From the clerk's certificate it appears "that a written judgment, in accordance with said order, has not been filed in this action, and that notice of entry of judgment is not on file in said action." Notice of appeal from this minute order was filed by the defendant on October 15, 1946. The plaintiff has now moved to dismiss this appeal on the ground above stated.
While it seems probable that this appeal was taken largely as a precautionary measure, the appellant earnestly contends that this order constitutes a final judgment from which an appeal lies, because section 1060 of the Code of Civil Procedure provides that in an action for declaratory relief "the court may make a binding declaration of such rights or duties, whether or not further relief is or could be claimed," and that "such declaration shall have the force of a final judgment." It is argued that this "declaration" of rights and duties is thus made separable from any "other relief" sought, and given "the force of a final judgment"; and that it follows that the order in question is a final judgment within the meaning of section 963, Code of Civil Procedure. In effect, it is [77 Cal. App. 2d 220] contended that a statutory exception is thus provided, in declaratory relief actions, to the usual rule that an order or judgment is not appealable, although it may fix certain liabilities and rights of the parties, where further judicial action is essential in order to determine the issues raised in the action.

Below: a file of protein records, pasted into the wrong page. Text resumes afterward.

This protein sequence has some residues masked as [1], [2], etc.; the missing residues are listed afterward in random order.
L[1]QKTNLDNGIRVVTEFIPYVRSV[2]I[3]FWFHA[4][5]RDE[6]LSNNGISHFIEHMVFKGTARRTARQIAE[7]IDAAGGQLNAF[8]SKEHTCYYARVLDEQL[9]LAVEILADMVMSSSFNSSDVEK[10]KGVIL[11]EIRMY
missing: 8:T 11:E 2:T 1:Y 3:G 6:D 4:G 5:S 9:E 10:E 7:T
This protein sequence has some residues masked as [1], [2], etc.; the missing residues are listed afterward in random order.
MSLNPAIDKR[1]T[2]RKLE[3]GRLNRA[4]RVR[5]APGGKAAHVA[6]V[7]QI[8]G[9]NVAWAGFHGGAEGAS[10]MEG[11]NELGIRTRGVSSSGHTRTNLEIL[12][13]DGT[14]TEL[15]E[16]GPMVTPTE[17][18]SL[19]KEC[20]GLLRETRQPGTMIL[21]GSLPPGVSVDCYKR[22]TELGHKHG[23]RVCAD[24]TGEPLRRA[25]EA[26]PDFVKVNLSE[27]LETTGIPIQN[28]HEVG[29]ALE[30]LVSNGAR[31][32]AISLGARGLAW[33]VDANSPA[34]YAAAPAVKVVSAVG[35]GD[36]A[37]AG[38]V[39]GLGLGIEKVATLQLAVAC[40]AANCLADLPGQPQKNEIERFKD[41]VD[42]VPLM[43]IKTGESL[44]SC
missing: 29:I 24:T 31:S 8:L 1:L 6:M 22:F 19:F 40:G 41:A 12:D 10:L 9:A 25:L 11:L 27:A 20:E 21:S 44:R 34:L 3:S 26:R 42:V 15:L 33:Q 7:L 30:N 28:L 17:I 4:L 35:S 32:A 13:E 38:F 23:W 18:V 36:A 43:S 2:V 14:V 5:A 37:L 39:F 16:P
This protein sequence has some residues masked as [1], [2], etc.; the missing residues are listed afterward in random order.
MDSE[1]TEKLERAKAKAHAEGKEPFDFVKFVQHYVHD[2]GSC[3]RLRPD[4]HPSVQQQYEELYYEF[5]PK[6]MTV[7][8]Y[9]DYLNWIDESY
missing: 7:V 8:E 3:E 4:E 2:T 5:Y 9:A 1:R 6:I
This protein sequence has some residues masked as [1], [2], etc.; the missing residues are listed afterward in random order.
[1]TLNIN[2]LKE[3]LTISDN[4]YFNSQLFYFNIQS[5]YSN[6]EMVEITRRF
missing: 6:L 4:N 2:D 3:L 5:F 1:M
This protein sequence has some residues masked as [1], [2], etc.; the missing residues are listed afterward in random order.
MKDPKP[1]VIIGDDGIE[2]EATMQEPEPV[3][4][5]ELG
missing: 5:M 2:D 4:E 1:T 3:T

It seems clear, under that statute, that where "other relief" is not sought, the court has the power to make such a "binding declaration" which would have the effect of a final judgment, and be appealable. And the court would have the same power after passing upon "further relief" which was also sought. Whether a court has the same power, without passing upon an issue of "further relief" which is also raised, is not so clear. Any such power, if it exists, must be based upon inference and not upon the express language of the statute.